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Why Links Still Matter in 2020 – Here’s Why #248

Here's Why Links Still Matter in 2020

It has been known that links are a part of Google’s ranking factors. Is this still true in 2020?

In this episode of the award-winning Here’s Why digital marketing video series, Eric Enge explains the impact of links on ranking and walks through some insights from his latest links study.

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Hi, everybody. Eric Enge here. I’m the Principal of the Digital Marketing Solutions business unit at Perficient. Today I’m going to talk about our latest links as a ranking factor study. We’ve actually run that study now for four straight years, examining the impact of links on ranking. More specifically, we’re doing that through correlation analyses where we’re measuring the correlation of links to pages that rank. This is a methodology that is well-known and we’ve been doing it for many, many years. What we did differently this time is we expanded our query set just a little bit to 32,000 queries. We did that so that we could get a better look at some of the categorized impacts of links—by which I mean, does it matter more with medical queries or financial queries or technology queries or things like that. And I need to mention that Moz graciously provided us with access to data from Link Explorer.

Across our 32,000 queries we actually saw over 90 million backlinks in the Moz data which is a ton of total links, obviously. Interestingly enough, by the way, if you look at the chart now, what I’m showing you is that the Moz index continues to grow year over year.

Growth Of Moz Index

What we saw this year as compared to last year were twice as many links, so that was really interesting to note.

But to get into the real details here, the punchline if you will, the pure quantity of links as a ranking factor—by which I mean, the number of links to the ranking page—declined fairly significantly as a ranking factor. They dropped down to 0.26, the lowest value we’ve seen among the four years of our study so far.

Link Authority As A Ranking Factor

That’s still material, but it is noticeably down and that was pretty interesting to note.

However, Moz domain authority and page authority show a very strong correlation, coming in at 0.33 and 0.31, respectively. This is significantly higher than what we saw for the total number of links to the page. And it could signal that Google is refining how they look at links. My guess is that what’s happening here is they’re getting better at discerning what links should get the most weight and they’re beginning to experiment more and do more with the granularity of how they weight links, which is really interesting.

Before I go on, I have to actually stop for a second and say, Google doesn’t use Moz domain authority or Moz page authority as a ranking factor. That’s a Moz-only metric, it’s meant to effectively be similar to Google’s PageRank and try to assess the authority of a page. But I also want to note that Google, to my understanding, doesn’t really think of links as authority signals. I think they wrap them into their quality algorithm that they take from the quality signals. But regardless, it appears that Google is beginning to discern more the value per link and see gradations in a more refined way than they have in the past. At least that’s my speculation on the data that I’ve just shared with you.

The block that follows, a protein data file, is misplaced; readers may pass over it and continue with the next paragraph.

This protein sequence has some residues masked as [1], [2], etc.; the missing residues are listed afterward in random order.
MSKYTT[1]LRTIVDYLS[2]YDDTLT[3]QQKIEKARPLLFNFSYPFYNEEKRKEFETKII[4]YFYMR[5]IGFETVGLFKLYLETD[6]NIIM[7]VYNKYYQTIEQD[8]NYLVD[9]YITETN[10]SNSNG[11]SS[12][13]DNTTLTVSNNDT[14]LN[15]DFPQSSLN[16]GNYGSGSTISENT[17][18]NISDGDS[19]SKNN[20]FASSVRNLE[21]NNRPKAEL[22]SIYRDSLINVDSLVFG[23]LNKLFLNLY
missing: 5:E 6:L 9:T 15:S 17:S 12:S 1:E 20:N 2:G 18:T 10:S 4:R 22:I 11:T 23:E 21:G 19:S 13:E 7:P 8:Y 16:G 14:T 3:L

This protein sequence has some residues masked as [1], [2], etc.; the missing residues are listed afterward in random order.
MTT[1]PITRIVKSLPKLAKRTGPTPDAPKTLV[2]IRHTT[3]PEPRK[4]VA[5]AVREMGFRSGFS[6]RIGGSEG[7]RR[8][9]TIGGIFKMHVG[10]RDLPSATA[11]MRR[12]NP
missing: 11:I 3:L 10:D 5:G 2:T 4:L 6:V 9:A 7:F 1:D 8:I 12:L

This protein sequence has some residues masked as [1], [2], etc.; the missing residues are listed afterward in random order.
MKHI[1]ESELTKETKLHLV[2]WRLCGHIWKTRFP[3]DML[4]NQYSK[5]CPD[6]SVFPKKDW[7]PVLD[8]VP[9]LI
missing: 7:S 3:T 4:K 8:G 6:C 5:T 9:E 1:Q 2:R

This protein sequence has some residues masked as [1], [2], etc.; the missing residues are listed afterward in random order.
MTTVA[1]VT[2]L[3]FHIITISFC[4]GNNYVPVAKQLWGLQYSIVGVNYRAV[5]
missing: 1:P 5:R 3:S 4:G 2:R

But we also split this out and did more refined analyses and we looked at informational queries versus commercial queries to see if there were differences there. We definitely saw stronger correlation of links to informational pages than there were to commercial pages.

Links to Informational Vs Commercial Content

But that makes sense because a lot of commercial pages, especially when you get a little bit off the top pages of an ecommerce site, really don’t get much in the way of links and informational pages that are likely to get a higher quantity of those links. Therefore, for those types of pages, links likely make a better signal and it becomes even more important to get links—but it’s still important in both cases.

Our study also breaks out the impact of links by market sectors. For example, in the chart that we’re showing right now, I’m showing the medical, financial and technology sectors versus all informational queries and just showing the correlations for that.

Links to Informational Queries By Market Sector

What you’ll see is the financial pages show a significantly stronger correlation as a ranking factor, which was pretty interesting to note that the financial pages would be that much stronger. My guess is the medical is obviously materially down from where financial is, and there may be some other types of factors that Google’s placing a bit more weight on there. I’m not really quite sure what the deal is on the technology sector, but it gives you an idea as to how these things work.

There’s a ton more on our study and I wish I could talk through it all, but it would make this video way too long and that would be unfortunate. But if you want to get additional analysis, here is a link to the full study.

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Eric Enge

Eric Enge is part of the Digital Marketing practice at Perficient. He designs studies and produces industry-related research to help prove, debunk, or evolve assumptions about digital marketing practices and their value. Eric is a writer, blogger, researcher, teacher, and keynote speaker and panelist at major industry conferences. Partnering with several other experts, Eric served as the lead author of The Art of SEO.

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